Xier: Carlo Scotto’s eccentric masterpiece

Xier: Carlo Scotto’s eccentric masterpiece

by Pete Dreyer 18 November 2019

After his childhood was rocked by a family tragedy, Carlo Scotto found a home in the kitchen and never looked back. This year he launched Xier in Marylebone, and his unique perspective has given birth to one of London’s most exciting new restaurants. Photography: Lateef Photography

Pete worked as a food writer at Great British Chefs.

Pete worked as a food writer at Great British Chefs and trained at Leiths School of Food and Wine in London. Although there’s very little he won’t eat, his real passion is health and nutrition, and showing people that healthy food can be delicious too. When he’s not writing or cooking, you’ll probably find him engrossed in a bowl of pho.

As someone who loves food and lives in a t-shirt and trainers (lots of different ones, mind), the rapid rise of casual fine dining has treated me very well indeed. I’m fortunate, perhaps, that I wasn’t born a couple of decades earlier, when I would have had to shine a pair of shoes and don a suit just to get a decent meal. Starchy, old-fashioned fine dining has never really suited me, and as I walk into Xier with my plus one I feel a slight back-of-the-neck prickle; the staff are smartly-dressed in suits, there’s gentle piano music in the background, the tablecloths are immaculate. It’s all of my dining fears rolled into a single package.

Before long though, any misgivings I have have disappeared; Xier is very smart but there’s no stuffiness about it. Our waiter for the evening is utterly charming, and possesses an uncanny ability of being present at all the right moments. The menu is daring and ambitious, but everything works seamlessly. A dish of raw Orkney scallop, trout roe and elderflower miso dashi is a masterful balance of flavours. Rose-cured salmon with foie gras could be a car crash, but unusual elements come together in harmony, married by sweet figs and roasted hazelnuts. The desserts are stupendous – a faultless trio of picture-perfect patisserie creations that deserve to be exhibited as sculptures.

We’re not the only people who have had a revelatory food experience at Xier. When Guardian food critic Grace Dent visited the restaurant last May, she compared it to The Ledbury – Brett Graham’s magnum opus in Notting Hill. ‘It’s not just one star,’ she said of the cooking. ‘It’s more like two.’ This sort of consensus made Xier somewhat of a favourite to win a Michelin star on debut, but when the Michelin awards arrived Xier was a conspicuous absentee. ‘When we’re down in the kitchen, our goal is to try and blow everyone away,’ explains head chef Carlo Scotto. ‘We’re doing everything correctly by our standards, but it’s still hard to know how people are receiving it. When Grace Dent gave us ten out of ten and said we were at a two-Michelin star level, I was like, ‘wow, are we really that good?’’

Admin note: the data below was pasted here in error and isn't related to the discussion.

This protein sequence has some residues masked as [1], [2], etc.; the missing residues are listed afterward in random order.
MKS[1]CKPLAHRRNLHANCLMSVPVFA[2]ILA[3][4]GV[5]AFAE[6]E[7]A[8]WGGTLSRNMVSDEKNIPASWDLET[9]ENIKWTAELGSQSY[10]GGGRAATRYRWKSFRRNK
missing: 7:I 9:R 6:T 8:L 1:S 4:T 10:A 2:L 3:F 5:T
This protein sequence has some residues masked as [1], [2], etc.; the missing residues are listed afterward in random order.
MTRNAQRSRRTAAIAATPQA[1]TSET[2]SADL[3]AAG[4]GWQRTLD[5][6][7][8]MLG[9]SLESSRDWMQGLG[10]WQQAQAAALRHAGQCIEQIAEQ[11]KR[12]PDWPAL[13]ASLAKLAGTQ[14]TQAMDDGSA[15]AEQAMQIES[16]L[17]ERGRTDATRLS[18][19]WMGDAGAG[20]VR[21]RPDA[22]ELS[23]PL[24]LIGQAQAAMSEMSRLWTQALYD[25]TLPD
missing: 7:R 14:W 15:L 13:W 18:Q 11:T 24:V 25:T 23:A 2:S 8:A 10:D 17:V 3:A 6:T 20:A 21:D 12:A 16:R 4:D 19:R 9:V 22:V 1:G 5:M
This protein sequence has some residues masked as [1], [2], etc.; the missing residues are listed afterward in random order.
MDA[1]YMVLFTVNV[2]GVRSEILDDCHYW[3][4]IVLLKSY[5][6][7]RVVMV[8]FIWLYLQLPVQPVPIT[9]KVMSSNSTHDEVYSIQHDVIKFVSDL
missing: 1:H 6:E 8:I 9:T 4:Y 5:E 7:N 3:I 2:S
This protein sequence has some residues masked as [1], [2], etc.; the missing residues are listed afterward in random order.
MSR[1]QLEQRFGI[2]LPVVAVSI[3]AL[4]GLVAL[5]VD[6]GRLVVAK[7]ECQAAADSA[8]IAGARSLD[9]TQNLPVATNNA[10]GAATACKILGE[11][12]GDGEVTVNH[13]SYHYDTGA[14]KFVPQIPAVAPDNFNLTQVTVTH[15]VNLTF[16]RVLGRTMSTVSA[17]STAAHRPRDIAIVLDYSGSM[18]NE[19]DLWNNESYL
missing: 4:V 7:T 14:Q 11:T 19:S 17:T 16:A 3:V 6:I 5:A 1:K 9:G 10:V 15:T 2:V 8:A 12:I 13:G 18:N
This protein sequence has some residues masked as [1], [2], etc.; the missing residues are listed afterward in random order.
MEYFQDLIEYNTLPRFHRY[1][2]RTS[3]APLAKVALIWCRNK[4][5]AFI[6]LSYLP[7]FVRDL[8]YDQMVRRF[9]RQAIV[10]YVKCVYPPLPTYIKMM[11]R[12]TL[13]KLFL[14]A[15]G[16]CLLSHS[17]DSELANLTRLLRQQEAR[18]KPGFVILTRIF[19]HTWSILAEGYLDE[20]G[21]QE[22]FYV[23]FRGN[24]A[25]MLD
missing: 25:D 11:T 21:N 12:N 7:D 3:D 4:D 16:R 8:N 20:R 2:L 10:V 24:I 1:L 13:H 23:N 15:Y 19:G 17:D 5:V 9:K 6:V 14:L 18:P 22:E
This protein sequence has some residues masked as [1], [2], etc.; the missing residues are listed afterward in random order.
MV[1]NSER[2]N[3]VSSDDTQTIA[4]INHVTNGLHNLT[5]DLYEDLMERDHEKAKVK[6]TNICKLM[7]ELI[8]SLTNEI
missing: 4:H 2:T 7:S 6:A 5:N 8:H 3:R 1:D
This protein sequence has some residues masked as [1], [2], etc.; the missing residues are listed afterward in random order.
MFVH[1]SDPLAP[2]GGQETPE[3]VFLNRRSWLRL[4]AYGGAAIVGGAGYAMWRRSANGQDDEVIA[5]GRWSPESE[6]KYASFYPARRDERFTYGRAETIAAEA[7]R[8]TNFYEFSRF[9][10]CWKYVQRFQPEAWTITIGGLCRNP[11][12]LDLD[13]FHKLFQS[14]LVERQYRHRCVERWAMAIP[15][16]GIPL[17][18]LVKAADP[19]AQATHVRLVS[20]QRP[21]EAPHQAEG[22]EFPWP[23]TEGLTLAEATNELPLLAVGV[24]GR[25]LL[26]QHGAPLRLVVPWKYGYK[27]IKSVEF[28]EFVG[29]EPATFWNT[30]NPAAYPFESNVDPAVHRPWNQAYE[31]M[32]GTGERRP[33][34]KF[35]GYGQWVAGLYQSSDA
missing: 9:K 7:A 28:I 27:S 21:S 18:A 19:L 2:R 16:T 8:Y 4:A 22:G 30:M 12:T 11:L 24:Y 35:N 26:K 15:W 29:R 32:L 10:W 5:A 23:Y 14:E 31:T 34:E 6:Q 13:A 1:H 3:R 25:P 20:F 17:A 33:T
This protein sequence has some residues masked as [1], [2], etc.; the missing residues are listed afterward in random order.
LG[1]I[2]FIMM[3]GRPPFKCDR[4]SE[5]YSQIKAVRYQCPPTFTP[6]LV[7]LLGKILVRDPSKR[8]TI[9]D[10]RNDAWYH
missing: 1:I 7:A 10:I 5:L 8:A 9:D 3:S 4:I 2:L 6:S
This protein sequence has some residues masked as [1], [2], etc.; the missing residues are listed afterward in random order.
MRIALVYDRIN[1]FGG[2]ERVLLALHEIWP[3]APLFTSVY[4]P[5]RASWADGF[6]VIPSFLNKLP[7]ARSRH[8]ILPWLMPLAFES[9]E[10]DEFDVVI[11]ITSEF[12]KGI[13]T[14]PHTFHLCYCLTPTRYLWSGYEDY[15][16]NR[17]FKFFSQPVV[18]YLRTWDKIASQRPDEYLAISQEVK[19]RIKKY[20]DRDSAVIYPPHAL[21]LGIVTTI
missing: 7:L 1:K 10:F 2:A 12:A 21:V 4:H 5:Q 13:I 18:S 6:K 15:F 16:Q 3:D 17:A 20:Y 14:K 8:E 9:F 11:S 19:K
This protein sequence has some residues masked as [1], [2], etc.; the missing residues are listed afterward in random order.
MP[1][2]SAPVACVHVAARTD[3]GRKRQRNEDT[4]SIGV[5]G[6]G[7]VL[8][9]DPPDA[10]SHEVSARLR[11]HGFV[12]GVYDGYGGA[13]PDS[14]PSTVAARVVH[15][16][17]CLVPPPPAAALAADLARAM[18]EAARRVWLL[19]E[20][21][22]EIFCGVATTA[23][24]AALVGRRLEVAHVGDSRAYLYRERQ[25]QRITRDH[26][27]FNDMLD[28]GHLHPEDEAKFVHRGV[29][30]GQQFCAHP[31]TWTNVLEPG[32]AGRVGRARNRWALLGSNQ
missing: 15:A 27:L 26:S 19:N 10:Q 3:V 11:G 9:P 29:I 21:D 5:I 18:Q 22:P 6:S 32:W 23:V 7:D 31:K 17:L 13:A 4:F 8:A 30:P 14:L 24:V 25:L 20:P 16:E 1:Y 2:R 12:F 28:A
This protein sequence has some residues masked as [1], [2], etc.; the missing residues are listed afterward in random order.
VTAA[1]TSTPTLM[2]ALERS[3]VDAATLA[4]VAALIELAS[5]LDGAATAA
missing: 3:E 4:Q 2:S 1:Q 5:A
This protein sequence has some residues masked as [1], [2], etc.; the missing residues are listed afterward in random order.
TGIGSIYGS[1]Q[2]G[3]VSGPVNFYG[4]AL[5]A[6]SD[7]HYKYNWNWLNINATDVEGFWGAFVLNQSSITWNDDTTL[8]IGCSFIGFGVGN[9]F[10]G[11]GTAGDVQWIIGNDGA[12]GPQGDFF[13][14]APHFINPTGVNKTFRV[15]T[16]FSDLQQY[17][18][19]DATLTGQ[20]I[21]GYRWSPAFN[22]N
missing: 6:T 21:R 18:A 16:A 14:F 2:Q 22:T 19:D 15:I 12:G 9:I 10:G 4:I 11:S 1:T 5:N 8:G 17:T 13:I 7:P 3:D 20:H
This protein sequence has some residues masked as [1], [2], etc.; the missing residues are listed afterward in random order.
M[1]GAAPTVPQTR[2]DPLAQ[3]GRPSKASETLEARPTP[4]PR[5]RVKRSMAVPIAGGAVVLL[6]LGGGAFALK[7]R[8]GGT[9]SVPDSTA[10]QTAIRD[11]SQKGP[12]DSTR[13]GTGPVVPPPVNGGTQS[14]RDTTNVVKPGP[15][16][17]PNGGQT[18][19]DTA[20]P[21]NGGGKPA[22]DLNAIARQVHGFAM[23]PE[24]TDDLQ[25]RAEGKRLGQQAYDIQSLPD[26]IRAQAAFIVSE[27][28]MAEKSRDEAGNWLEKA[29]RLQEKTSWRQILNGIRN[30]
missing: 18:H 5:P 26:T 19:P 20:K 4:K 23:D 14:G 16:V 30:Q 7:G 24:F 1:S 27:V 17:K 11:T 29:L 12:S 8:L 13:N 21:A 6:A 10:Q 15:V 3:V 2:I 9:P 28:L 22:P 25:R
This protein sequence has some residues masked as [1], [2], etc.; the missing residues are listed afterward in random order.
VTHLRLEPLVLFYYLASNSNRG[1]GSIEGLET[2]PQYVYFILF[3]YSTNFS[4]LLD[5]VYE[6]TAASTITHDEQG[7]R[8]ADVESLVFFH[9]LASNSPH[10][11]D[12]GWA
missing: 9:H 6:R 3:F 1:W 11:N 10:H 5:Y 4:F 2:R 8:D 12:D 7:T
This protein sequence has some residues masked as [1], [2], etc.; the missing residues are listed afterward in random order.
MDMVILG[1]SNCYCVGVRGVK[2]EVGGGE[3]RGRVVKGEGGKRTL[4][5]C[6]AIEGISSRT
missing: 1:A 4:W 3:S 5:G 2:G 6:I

You'll find Xier on Marylebone High Street in central London, just around the corner from The Wallace Collection
The beautiful interior is made up of serene blues and greys

Although disappointed to not receive a star, Carlo and his team are bolstered by public opinion and are confident that they’re on the right track. Carlo himself knows a thing or two about Michelin star-level cooking – he had lengthy spells with Angela Hartnett at Murano and as sous chef at Galvin La Chapelle with Jeff Galvin before opening Xier. Both became important mentors to the young chef: ‘Chris and Jeff (Galvin) are both incredible,’ he says. ‘I worked mostly with Jeff. He had an amazing work ethic – he would be in the kitchen at 8am prepping with us, no matter what. I’m very proud and honoured to have cooked with him.’ Angela, he says, was the first chef who really helped him unlock his creativity. ‘I don’t think Angela really knows what she did for me,’ he continues. ‘I think before I got to Murano I was holding a lot back – she taught me to release the person I really was.’